Magic tree: Multi-blossom hybrid grows 40 different kinds of fruit

© Sam Van Aken
A green-fingered New York art professor has created an amazing horticultural hybrid, the Tree of 40 Fruit, which yields different colored blossoms and a variety of fruits all at once.

Using a technique called “sculpture through grafting,” Sam Van Aken of Syracuse University takes a budding sliver of branch from a fruit tree and grafts it into a similar-sized hole on the host tree. The branch is taped in place and left to assimilate with the host over the winter months. When spring comes, Van Aken prunes the cutting hoping it will grow into a full branch.

“I can design and essentially sculpt a tree and how it blooms,” Van Aken, Professor of Art at Syracuse University told CTV News.

The hybrid trees grow and support 40 varieties of fruit, including many antique and native varieties of peaches, plums, apricots, nectarines and cherries.

Initially, the idea began as art installation combing Van Aken’s artistic eye with his experience of being raised on a farm and work managing a university orchard with 250 varieties of fruit trees.

“I wanted people to have this experience where a tree is blossoming in all these different colors or growing all these different kinds of fruit all at once,” Van Aken told Time.

READ MORE: Anti-GMO labeling law passes House vote

For most of the year it’s a normal-looking fruit tree. But then spring comes and it blossoms in different tones of pink, white, and crimson, and in late summer it bears 40 different types of fruit.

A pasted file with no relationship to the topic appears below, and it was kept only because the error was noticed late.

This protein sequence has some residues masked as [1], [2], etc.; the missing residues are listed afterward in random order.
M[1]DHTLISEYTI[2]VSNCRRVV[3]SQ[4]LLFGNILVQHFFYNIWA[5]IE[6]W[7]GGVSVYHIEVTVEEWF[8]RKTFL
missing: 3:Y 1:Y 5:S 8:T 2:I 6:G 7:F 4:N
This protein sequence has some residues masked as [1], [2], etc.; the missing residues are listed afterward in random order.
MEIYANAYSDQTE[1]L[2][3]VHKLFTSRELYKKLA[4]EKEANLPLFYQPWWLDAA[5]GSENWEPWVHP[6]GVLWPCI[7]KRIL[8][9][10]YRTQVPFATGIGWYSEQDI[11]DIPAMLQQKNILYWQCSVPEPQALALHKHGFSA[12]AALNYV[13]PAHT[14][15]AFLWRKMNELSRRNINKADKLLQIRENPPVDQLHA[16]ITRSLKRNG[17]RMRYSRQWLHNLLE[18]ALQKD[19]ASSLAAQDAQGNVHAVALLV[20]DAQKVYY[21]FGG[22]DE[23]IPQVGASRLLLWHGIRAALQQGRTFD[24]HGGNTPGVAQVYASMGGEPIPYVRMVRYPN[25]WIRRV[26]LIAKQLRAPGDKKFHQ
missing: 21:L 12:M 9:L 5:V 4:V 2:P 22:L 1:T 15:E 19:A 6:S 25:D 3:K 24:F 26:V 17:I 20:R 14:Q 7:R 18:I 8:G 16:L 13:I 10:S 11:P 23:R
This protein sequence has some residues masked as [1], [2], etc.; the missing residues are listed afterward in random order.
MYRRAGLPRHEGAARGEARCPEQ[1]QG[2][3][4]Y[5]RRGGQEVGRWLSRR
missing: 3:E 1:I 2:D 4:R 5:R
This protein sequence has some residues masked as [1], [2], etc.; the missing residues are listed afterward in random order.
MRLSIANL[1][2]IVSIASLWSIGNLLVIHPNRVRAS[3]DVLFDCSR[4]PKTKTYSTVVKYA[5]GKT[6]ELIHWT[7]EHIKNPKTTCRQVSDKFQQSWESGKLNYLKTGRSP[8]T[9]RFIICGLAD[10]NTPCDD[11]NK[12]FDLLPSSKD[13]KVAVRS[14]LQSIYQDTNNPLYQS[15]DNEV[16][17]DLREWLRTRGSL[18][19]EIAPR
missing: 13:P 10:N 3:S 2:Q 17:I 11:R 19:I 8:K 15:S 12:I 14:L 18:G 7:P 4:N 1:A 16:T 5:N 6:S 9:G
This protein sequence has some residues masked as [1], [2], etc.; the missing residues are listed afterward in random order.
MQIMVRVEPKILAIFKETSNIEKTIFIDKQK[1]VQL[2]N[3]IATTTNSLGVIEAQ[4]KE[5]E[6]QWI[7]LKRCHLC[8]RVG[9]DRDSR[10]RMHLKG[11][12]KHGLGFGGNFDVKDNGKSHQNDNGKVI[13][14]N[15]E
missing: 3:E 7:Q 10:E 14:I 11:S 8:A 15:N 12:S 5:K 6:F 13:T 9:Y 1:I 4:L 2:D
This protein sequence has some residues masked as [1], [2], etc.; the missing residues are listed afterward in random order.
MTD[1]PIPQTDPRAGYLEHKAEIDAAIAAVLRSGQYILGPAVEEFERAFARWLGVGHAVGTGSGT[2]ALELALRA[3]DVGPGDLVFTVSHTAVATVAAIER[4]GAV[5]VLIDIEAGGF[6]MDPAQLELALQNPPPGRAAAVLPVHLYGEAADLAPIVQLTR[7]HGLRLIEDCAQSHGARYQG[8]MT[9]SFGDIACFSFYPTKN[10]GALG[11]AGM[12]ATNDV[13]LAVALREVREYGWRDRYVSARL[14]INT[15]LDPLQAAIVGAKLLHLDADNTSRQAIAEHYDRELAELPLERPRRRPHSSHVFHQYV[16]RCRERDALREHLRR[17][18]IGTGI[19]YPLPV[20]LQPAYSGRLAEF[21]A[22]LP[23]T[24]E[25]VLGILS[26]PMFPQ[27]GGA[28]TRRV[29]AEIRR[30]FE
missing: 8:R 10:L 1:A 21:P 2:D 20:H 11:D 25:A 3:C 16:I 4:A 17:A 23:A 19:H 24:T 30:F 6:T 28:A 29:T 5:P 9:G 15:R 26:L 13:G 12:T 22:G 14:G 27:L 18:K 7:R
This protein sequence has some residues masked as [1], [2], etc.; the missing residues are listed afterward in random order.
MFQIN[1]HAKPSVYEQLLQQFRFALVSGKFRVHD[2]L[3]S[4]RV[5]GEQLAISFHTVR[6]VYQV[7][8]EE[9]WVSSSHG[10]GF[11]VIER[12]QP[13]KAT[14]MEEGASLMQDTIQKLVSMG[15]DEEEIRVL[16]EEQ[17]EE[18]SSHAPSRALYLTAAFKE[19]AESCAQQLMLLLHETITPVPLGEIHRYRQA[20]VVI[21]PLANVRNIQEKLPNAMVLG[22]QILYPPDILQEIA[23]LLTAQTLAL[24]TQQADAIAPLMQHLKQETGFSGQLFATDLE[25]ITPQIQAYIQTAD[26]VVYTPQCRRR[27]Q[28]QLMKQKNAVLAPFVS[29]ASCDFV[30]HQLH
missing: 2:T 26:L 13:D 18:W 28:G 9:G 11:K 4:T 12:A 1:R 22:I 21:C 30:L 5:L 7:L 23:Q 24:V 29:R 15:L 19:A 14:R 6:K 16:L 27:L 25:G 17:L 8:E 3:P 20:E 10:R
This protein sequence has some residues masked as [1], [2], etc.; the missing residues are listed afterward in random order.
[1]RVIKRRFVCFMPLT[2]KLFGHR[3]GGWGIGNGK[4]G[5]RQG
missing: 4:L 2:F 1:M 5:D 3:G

As Van Aken continued researching the project, he noticed that varieties of stone fruit weren’t available in stores because of their size, color or short shelf life, and the project turned into a conservation effort for hard-to-find varieties.

“We continue to lose variety and diversity in the fruit that’s available to us,” Van Aken said in TED X talk video. “In some small way, I’m creating my own type of diversity and preservation.”

READ MORE: Gluten-free wheat? Research aims to create new grains amid rise of celiac disease

He first began his grafting technique in 2008, and depending on when the tree is planted it takes about five years to develop each tree and graft 40 varieties to the host.

READ MORE: Corn-ered: America’s native crop almost impossible to avoid at supermarket

The professor keeps a record of each tree, recording when the various fruit branches flower and yield fruit throughout the growing season.

To date, Van Aken has created and placed 16 trees in museums, community centers, and private art collections around the country from California to Massachusetts. In the future, he aspires to create a grove or small orchard of hybrids in an urban setting.